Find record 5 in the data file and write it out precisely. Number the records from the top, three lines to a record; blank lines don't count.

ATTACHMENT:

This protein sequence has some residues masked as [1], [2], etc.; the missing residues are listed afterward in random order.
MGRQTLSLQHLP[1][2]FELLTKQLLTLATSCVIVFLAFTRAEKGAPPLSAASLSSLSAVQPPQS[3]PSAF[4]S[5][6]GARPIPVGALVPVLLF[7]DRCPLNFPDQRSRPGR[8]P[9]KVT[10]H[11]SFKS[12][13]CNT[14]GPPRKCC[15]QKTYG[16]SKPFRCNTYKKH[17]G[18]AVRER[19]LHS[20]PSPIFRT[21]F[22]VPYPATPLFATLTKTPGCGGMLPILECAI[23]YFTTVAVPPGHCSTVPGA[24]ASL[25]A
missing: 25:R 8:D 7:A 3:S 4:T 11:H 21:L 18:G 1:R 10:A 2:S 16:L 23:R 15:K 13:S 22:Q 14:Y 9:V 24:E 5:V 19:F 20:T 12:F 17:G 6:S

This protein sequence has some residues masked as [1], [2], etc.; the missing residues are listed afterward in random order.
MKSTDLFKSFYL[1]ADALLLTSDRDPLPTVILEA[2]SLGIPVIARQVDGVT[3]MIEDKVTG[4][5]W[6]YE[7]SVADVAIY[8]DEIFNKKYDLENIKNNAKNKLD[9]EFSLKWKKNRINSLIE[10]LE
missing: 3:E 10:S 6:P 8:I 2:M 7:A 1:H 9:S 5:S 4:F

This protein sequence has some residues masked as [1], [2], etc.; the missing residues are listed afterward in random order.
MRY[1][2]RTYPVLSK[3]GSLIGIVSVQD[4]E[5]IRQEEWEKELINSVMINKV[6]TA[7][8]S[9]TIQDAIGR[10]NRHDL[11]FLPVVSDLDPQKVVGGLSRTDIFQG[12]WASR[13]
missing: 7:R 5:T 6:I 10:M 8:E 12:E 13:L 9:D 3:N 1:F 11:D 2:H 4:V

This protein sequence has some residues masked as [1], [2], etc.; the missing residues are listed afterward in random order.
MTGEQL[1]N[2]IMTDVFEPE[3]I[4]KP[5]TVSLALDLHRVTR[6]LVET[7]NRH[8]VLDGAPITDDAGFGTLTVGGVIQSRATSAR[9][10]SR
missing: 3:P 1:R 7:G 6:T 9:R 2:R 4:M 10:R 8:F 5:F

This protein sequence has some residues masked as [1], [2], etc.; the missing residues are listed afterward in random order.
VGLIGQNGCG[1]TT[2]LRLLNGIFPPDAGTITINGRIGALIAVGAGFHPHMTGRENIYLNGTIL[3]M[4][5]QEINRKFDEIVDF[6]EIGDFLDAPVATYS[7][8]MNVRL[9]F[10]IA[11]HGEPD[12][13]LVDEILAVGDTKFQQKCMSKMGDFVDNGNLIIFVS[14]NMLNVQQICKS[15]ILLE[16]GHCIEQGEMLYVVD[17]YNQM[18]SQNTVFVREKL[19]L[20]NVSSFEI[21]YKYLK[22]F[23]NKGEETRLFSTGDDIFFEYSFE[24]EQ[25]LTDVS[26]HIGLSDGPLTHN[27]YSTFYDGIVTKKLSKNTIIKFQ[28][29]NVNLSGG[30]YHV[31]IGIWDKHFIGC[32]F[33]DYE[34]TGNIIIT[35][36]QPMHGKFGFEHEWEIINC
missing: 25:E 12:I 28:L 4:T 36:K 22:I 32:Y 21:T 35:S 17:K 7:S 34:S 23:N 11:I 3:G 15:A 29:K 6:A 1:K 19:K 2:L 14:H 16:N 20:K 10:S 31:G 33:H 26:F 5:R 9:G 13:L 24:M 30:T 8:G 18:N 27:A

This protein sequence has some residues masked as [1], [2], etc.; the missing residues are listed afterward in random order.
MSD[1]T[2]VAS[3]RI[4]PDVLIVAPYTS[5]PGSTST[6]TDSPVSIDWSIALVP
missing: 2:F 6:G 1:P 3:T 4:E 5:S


This protein sequence has some residues masked as [1], [2], etc.; the missing residues are listed afterward in random order.
VGLIGQNGCG[1]TT[2]LRLLNGIFPPDAGTITINGRIGALIAVGAGFHPHMTGRENIYLNGTIL[3]M[4][5]QEINRKFDEIVDF[6]EIGDFLDAPVATYS[7][8]MNVRL[9]F[10]IA[11]HGEPD[12][13]LVDEILAVGDTKFQQKCMSKMGDFVDNGNLIIFVS[14]NMLNVQQICKS[15]ILLE[16]GHCIEQGEMLYVVD[17]YNQM[18]SQNTVFVREKL[19]L[20]NVSSFEI[21]YKYLK[22]F[23]NKGEETRLFSTGDDIFFEYSFE[24]EQ[25]LTDVS[26]HIGLSDGPLTHN[27]YSTFYDGIVTKKLSKNTIIKFQ[28][29]NVNLSGG[30]YHV[31]IGIWDKHFIGC[32]F[33]DYE[34]TGNIIIT[35][36]QPMHGKFGFEHEWEIINC
missing: 25:E 12:I 28:L 4:T 36:K 22:I 32:Y 21:T 35:S 17:K 7:S 34:S 23:N 11:I 3:G 15:A 29:K 6:A 1:K 19:K 2:L 14:H 16:N 20:K 10:S 31:G 33:H 26:F 5:R 9:G 13:L 24:M 30:T 8:G 18:N 27:A